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More Staff Reduction At Umatilla Depot As Site Nears Final Cleanup

Hal McCune
Workers at the Umatilla Chemical Depot are focused now on environmental sampling to make sure the site of the chemical incinerator is now clean.

The Umatilla Chemical Depot is letting go of 60 more workers. Just 100 remain, down from more than 800 a few years ago.

The northeast Oregon military site, where tons of deadly chemical weapons were stored for decades, is nearing final cleanup.

The site is now home to a pit of dirt and gravel, where the massive incineration plant used to stand. The big machine destroyed chemical weapons from World War II. Some were stored here since the late 1960s.

Hal McCune is the spokesman for URS, the federal contractor cleaning up the site. He says the work now consists of environmental sampling to find any trace chemicals.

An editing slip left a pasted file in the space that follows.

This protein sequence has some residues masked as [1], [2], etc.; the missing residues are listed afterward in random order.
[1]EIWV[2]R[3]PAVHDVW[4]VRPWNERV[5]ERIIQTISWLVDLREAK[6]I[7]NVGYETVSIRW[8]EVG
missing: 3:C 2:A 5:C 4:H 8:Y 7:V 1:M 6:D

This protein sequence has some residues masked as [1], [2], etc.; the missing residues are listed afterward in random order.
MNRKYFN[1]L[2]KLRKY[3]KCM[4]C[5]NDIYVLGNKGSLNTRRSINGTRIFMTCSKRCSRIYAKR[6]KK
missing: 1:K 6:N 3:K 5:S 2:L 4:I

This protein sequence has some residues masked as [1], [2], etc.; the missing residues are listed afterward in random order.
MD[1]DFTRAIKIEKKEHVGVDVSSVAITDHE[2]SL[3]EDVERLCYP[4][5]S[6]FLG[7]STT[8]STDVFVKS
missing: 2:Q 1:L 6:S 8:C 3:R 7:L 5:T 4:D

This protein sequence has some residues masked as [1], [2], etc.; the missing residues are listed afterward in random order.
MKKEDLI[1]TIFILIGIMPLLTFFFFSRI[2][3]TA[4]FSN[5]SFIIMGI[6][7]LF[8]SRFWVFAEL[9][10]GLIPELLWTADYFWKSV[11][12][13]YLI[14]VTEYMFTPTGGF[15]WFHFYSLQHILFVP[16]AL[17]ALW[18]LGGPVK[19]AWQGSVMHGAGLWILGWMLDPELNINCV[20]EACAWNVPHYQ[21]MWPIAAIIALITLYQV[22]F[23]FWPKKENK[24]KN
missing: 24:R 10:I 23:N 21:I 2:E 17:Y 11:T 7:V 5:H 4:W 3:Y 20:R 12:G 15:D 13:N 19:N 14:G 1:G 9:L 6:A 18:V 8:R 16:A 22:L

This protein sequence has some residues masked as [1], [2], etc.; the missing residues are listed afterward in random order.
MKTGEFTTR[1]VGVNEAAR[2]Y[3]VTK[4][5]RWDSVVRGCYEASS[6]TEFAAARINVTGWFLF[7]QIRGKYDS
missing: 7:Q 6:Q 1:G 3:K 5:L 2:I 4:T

“If you look across where the plant used to be you see lots of stakes with little red and green flags on them," McCune says. "It looks like a miniature golf course with lots of holes or something. But we are doing a lot of sampling to make sure we are using the area clean and ready for future use.”

McCune says by October there will be just a couple dozen workers left to handle the final paperwork.

Anna King calls Richland, Washington home and loves unearthing great stories about people in the Northwest. She reports for the Northwest News Network from a studio at Washington State University, Tri-Cities. She covers the Mid-Columbia region, from nuclear reactors to Mexican rodeos.